U.S. risks dominate ILS, driving price advantage for diversifying perils

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The portion of property catastrophe (P&C) risk transferred to the global catastrophe bond market from North America remains overweight, in part due to a lack of ILS penetration in other P&C markets across the world. And with investors keen for further diversification, non-U.S. exposed deals are expected to have a pricing advantage, according to reinsurance market leaders.

Analysis from reinsurance broker Aon Benfield reveals that 45% of global P&C gross written premium (GWP) comes from North America, while approximately 83% of catastrophe bond issuance in the 12-month period ending June 30th 2016, were exposed to U.S. property risk, down from the 86% reported a year earlier.

The reinsurance broker explains that although the 83% is aligned with international exposures to insured property risk, with the U.S. leading the top 50 global P&C markets in terms of GWP and GWP to gross domestic product (GDP) ratio, the region’s dominance in the cat bond space when compared to the volume of global P&C GWP, suggests its share of risks ceded to the cat bond space is overweight.

“This is, in part, driven by lag in international property catastrophe risk markets to adopt alternative capital risk transfer strategies, particularly in Asia (ex-Japan) and Latin America, where competing with the cost of traditional reinsurance may be challenging,” explains Aon Benfield in its September 2016 insurance-linked securities (ILS) market report.

Absent Japan, of which according to data from the Artemis Deal Directory there are currently nine outstanding cat bond transactions exposed to either Japanese earthquake or typhoon risks, amounting to roughly $2.78 billion of the outstanding market size, ILS penetration across Asia is limited.

The $50 million Panda Re (Series 2015-1) transaction from reinsurer China Re, which covered Chinese earthquake risk is the first and only catastrophe bond issuance to focus on China and, while the volume of diversifying deals has been on the rise in recent times, the U.S. still dominates the marketplace.

The abundance increasingly efficient flow of traditional reinsurance capital suggests that it could be difficult for ILS solutions to compete on a pricing level with some reinsurance companies in emerging markets, like parts of Asia, Africa, and Latin America. This, combined with limited modelling capabilities when compared with U.S. wind risks, for example, has hindered the expansion of ILS solutions and capacity into emerging markets, contributing to the persistent dominance of U.S. risks.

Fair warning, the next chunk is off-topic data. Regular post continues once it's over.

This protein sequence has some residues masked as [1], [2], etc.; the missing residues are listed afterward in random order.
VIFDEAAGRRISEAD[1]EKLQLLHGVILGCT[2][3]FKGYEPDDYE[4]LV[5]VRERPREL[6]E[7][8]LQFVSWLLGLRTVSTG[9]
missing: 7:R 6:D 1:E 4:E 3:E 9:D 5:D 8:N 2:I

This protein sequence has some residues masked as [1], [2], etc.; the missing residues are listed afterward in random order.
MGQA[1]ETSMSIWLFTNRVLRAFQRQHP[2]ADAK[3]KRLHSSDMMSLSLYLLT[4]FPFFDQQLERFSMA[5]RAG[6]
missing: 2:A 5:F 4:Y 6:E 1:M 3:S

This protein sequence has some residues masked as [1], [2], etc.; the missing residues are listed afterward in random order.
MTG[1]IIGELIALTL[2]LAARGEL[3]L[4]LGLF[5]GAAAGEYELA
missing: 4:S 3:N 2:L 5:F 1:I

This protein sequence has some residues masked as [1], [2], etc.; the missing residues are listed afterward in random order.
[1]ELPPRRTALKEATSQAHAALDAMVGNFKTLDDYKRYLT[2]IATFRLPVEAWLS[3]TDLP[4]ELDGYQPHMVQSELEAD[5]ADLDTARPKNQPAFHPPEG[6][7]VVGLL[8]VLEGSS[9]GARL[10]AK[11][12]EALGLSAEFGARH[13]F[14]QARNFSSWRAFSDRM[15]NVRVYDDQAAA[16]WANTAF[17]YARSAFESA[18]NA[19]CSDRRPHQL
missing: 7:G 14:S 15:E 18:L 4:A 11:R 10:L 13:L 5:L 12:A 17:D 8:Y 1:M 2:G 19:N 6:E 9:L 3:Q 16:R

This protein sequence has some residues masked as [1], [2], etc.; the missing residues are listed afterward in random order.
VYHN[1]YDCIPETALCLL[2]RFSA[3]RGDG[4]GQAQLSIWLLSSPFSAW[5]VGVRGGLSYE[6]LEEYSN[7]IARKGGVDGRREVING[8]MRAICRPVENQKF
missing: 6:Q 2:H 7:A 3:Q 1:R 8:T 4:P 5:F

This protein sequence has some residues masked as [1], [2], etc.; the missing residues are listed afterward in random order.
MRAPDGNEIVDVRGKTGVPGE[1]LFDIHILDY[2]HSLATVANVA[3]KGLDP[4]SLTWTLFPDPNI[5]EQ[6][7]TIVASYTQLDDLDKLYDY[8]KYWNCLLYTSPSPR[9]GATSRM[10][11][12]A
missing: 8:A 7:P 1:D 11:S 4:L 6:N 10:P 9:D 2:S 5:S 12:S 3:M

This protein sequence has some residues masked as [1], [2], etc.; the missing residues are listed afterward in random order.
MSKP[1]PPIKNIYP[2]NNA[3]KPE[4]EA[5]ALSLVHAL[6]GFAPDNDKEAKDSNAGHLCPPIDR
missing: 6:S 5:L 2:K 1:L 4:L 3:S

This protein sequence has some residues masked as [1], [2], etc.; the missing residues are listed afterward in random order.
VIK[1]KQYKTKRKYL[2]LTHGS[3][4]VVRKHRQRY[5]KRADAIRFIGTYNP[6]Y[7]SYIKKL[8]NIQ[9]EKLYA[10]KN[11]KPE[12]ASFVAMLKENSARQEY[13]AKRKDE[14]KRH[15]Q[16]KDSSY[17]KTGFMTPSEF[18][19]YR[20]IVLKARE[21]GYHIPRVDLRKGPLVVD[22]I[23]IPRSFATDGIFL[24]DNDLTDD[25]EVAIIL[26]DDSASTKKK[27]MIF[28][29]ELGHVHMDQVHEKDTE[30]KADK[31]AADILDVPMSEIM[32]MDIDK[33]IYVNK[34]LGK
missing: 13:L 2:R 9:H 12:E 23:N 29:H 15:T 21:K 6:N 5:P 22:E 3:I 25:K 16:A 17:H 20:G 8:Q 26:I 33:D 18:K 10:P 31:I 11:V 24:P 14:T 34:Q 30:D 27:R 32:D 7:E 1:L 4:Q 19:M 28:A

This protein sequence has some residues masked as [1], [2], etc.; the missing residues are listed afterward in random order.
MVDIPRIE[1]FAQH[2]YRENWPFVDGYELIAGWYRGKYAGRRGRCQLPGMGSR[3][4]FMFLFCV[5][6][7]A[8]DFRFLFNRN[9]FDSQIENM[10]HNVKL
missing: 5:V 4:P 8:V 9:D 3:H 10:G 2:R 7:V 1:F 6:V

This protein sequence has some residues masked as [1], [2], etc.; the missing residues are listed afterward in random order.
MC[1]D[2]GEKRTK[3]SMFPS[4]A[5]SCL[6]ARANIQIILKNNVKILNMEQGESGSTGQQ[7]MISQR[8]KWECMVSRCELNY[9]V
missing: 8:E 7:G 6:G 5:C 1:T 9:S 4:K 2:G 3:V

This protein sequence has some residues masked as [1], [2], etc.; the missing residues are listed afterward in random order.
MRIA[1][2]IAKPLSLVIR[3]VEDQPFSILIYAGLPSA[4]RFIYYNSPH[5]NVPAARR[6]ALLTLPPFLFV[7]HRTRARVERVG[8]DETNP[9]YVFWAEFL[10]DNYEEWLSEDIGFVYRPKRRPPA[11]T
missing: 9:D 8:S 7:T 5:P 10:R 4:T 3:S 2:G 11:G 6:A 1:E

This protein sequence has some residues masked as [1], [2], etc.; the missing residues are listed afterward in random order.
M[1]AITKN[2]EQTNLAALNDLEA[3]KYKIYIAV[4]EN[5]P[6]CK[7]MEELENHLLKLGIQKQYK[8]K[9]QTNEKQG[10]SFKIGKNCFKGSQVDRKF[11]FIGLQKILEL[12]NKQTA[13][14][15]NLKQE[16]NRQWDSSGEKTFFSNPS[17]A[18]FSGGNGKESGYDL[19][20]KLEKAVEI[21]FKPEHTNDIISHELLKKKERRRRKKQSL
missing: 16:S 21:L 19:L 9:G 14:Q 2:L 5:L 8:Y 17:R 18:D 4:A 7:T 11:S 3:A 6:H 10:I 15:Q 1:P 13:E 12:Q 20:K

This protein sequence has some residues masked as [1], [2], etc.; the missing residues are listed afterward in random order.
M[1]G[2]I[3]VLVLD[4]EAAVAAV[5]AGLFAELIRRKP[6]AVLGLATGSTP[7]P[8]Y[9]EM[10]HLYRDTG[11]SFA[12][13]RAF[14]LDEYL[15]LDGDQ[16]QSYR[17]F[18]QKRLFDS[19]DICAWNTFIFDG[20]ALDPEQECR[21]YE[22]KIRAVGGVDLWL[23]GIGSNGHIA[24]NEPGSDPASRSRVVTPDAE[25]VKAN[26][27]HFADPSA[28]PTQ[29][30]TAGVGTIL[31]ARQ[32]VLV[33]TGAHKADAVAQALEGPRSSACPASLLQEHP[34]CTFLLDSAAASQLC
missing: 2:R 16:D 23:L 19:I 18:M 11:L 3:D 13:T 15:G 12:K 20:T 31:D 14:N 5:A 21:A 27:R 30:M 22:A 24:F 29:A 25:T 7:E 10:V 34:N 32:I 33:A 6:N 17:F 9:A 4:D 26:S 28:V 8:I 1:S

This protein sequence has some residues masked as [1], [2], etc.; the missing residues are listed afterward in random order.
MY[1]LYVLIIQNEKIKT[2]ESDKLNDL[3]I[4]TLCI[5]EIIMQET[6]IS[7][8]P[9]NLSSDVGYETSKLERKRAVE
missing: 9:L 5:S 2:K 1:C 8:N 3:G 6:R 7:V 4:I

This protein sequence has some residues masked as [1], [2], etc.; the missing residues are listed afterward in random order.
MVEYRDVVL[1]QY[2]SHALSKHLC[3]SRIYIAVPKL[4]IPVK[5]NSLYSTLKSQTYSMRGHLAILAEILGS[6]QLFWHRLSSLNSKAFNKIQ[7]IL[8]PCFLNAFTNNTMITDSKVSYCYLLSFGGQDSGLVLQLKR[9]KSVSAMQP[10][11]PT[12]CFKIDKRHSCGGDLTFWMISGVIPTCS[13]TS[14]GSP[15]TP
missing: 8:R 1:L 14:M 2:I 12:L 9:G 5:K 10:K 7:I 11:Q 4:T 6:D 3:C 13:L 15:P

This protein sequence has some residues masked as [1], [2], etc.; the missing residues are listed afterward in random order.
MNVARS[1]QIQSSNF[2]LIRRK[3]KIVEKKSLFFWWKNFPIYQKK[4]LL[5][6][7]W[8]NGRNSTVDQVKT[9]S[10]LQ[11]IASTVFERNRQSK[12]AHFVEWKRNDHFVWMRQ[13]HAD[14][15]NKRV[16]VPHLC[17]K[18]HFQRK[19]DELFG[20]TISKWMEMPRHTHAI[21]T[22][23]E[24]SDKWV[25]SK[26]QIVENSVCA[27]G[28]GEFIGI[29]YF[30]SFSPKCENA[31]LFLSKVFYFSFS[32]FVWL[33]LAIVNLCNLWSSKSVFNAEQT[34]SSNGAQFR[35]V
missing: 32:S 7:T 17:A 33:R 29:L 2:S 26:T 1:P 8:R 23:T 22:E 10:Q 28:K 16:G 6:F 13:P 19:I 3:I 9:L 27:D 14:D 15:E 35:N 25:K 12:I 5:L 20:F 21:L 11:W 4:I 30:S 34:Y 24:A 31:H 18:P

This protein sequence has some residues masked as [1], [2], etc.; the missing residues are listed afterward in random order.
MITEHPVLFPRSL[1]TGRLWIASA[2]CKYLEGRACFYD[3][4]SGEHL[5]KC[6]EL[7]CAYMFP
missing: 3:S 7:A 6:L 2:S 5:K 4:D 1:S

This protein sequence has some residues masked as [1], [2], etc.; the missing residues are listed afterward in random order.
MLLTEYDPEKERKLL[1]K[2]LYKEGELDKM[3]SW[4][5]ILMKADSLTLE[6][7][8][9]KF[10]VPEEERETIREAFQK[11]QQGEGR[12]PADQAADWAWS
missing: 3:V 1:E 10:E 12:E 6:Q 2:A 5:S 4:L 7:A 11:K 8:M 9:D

Reinsurance giant Munich Re, in its Q3 2016 ILS market report, also highlighted the continued dominance of U.S. exposures in the cat bond market, while noting a rise in Japanese perils and more exotic exposures in general, in more recent times.

Munich Re’s Q3 ILS report reveals that, generally, the share of diversifying perils (non-U.S. exposed) in the cat bond space has remained at 35% for the last five years.

As a result of this, the reinsurer expects a “continued advantage in pricing for non-U.S. exposed transactions, with investors keen on further diversification.”

Along with the extremely low correlation to movements in the wider financial markets, diversification is one of the key attractions of the ILS sector to its investor base, which is mostly comprised of institutional investors such as pension funds.

As the market continues to spread its wings and influence perils across a wider geography, investors appear to be very eager at achieving further diversification within the asset class and assuming exposures in Japan, China, and so on, with the diversification making up for a lower return, which relates to the “pricing advantage” suggested by Munich Re.

Expanding the utilisation of alternative risk transfer solutions to emerging markets is both a challenge and opportunity for the ILS space, and while increased insurance and reinsurance penetration could facilitate greater ILS participation, understanding the risks via data, models, and analytics will likely be key in achieving successful growth.

Should the exposures in emerging markets become better understood, which is beginning to happen as technology helps to advance catastrophe risk modelling solutions, it’s likely that the investor base will be more than happy to take on diversifying deals that do good for both society and the growth of the ILS sector.

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